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The Bethune Flight 124 airmiss in 1951:

U.S. Naval Reserve Lieutenant Graham Bethune, co-pilot on Flight 125 from Keflavik, reported:

"While flying in the left seat on a true course of 230 degrees at a position of 49-50 North and 50-03 West, I observed a glow of light below the horizon about 1,000 to 1,500 feet above the water. We both observed its course and motion for about 4 or 5 minutes before calling it to the attention of the other crew members... Suddenly its angle of attack changed, its altitude and size increased as though its speed was in excess of 1,000 miles per hour. It closed in so fast that the first feeling was we would collide in midair. At this time its angle changed and the color changed. It then [appeared] definitely circular and reddish orange on its perimeter. It reversed its course and tripled its speed until it was last seen disappearing over the horizon. Because of our altitude and misleading distance over water it is almost impossible to estimate its size, distance, and speed. A rough estimate would be at least 300 feet in diameter, over 1,000 miles per hour in speed, and approached to within 5 miles of the aircraft."

Table of content:

Click! The case, general information.
Click! The Air Intelligence Report page 1 of 2.
Click! The Air Intelligence Report, page 2 of 2.
Click! Project record card.
Click! Fleet logistic report by witness Fred W. Kingdon.
Click! Letter to CG, AMC, by Colonel S. Harris.
Click! Letter from North East Air Command: all experienced North Atlantic flyers.
Click! Radio Note from J.J. Rogers to Colonel Harris of Wright Patterson AFB..
Click! Major Keyho of NICAP's story.
Click! Dominique Weinstein's case summary.
This page. Graham E. Bethune's public testimony at Washington Disclosure conference 2001 (This page).
Click! Other sightings in that area.
Click! Letter from North East Air Command: weather clear, no planes.
Click! The Parrot letter; explaining it away: it was a meteor, or Northern Lights (This page).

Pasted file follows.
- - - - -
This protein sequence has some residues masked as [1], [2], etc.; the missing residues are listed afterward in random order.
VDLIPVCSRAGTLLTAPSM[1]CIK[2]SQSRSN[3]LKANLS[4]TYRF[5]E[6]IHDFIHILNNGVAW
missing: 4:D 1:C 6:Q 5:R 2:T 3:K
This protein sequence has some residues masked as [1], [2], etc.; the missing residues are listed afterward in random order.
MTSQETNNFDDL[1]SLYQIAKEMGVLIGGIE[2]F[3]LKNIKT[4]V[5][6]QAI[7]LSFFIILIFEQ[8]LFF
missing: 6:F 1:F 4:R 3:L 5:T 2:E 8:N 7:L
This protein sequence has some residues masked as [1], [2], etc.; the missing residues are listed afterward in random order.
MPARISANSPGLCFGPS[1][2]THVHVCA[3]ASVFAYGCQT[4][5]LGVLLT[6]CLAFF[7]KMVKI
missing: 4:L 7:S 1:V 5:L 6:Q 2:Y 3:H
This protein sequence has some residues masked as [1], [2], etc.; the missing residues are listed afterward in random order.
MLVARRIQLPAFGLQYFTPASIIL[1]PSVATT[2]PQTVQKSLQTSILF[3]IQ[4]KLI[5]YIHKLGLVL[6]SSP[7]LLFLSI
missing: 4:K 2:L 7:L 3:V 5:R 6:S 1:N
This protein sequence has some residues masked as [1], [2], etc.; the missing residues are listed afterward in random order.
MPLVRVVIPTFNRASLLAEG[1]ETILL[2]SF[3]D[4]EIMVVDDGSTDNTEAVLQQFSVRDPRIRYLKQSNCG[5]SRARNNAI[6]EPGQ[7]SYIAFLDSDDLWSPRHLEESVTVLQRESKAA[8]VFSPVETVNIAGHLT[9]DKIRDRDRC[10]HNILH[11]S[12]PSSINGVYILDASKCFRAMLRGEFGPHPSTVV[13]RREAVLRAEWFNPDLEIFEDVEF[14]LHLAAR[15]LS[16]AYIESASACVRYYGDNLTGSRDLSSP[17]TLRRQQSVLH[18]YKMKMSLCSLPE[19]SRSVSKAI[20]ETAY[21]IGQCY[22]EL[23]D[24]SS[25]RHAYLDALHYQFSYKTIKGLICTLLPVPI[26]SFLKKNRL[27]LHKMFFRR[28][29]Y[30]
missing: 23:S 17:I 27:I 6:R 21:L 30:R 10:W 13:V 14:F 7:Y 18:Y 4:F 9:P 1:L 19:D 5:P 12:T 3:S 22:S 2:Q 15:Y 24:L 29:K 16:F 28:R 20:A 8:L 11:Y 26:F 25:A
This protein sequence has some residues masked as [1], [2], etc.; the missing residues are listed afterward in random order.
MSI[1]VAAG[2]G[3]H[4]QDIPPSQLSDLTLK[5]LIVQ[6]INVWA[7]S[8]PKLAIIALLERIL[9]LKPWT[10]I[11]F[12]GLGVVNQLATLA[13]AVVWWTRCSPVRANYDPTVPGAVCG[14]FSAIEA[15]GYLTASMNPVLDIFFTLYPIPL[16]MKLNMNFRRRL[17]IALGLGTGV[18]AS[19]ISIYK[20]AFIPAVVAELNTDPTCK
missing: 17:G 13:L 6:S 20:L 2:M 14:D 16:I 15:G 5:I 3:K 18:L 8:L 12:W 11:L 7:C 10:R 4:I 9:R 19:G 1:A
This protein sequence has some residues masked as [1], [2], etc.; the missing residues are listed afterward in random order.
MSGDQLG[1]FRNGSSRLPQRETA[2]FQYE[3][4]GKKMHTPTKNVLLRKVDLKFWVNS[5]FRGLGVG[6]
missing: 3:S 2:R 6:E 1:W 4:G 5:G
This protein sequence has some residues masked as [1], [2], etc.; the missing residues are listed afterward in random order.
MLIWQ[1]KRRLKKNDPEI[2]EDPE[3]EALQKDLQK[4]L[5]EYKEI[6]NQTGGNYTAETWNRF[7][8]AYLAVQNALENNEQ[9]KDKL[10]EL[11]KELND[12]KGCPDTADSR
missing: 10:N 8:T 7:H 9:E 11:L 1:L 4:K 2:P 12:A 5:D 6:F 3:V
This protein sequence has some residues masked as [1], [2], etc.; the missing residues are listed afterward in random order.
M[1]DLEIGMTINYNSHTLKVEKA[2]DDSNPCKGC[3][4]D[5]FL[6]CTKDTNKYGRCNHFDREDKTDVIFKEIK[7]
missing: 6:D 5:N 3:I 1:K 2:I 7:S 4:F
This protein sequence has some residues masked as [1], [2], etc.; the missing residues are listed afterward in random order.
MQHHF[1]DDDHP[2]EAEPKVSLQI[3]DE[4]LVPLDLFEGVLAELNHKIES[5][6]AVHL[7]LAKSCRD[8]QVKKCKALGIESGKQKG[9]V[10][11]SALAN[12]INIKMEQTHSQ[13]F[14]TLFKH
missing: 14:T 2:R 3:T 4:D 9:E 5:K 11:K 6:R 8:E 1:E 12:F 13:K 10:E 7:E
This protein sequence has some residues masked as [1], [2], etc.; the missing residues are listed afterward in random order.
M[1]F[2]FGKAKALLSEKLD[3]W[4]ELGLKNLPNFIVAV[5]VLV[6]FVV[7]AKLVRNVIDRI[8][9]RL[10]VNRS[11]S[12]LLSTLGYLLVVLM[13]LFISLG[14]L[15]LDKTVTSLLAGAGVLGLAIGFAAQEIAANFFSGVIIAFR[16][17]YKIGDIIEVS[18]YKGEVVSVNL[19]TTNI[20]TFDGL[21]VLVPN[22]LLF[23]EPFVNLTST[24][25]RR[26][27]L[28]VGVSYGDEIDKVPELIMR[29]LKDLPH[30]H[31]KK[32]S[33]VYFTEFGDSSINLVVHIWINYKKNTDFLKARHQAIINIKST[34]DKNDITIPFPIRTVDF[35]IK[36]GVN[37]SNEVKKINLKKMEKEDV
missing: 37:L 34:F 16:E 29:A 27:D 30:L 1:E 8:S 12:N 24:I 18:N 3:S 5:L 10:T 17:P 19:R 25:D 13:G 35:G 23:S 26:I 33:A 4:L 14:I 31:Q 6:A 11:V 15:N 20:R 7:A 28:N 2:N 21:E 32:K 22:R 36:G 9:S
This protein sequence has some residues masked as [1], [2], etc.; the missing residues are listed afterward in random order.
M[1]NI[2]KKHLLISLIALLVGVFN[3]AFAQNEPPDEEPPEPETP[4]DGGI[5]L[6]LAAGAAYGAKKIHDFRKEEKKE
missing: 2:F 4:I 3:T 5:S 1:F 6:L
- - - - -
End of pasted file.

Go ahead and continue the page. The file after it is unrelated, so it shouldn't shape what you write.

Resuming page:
Click! Drawings by witnesses.
Click! References.
R5D

Picture of a Navy R5D transport. The R5D is a variant of the C-54 transport, whose civilian version is known as the Skymaster.

Statement by Graham Bethune at the "Disclosure" 2001 conference:

"About 300 miles outside of Argentia, Newfoundland, I saw a glow on the water. As we approached this glow, it turned into hundreds of circles of white lights on the water. We watched it for a while; when the lights went out, there was nothing on the water. The next thing that we saw was a yellow halo that was very small, about 15 miles away. It came up to 10,000 feet in a fraction of a second. I disengaged the autopilot and pushed the nose over, because I was going to go under it at the angle that it was coming toward me. The minute that I did that, it was up at our altitude and I could see nothing outside of the cockpit but this craft."

"I didn't know which way to go. Then all of a sudden I heard a racket. I didn't know what it was. And I said: 'What the hell was that?' One of the crewmen looked around and said: 'Everyone [in the plane] was ducking [down] and they collided [with each other]. They were all lying on the [floor of the plane]."

"Then [the UFO] appeared over to the right, moved out slowly and flew with us. It was not at our altitude, but we could see the shape of it. It was a dome and I could see the coronal discharge. I went back aft, let the other pilot, Al Jones, take my seat, and went to see if the passengers were OK. They had some bumps and bruises. One passenger was a doctor so I went to him first. I said: 'Doc, did you see what we saw?' He looked me straight in the eye and said: 'Yeah, it was a flying saucer.' He said: 'I didn't look at it because I don't believe in such things.' It took me a couple of seconds to realize what he was saying. Being a psychiatrist, he couldn't believe in that kind of thing."

"So I went back to the cockpit and said, 'Al, whatever you do, don't tell anybody we saw anything. They will lock us up as soon as we get on the ground.' He says: 'It's too late. I just called Gander control [in Newfoundland] to see if they could track this by radar.' So that's how the story got out."

"It was obvious from the questions and demeanor of the US Navy men who debriefed us that they'd seen things out there before. When the crew returned to the Patuxant River Naval Air Test Center in Maryland, they required that each of us writes a report."

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This page was last updated on December 6, 2001.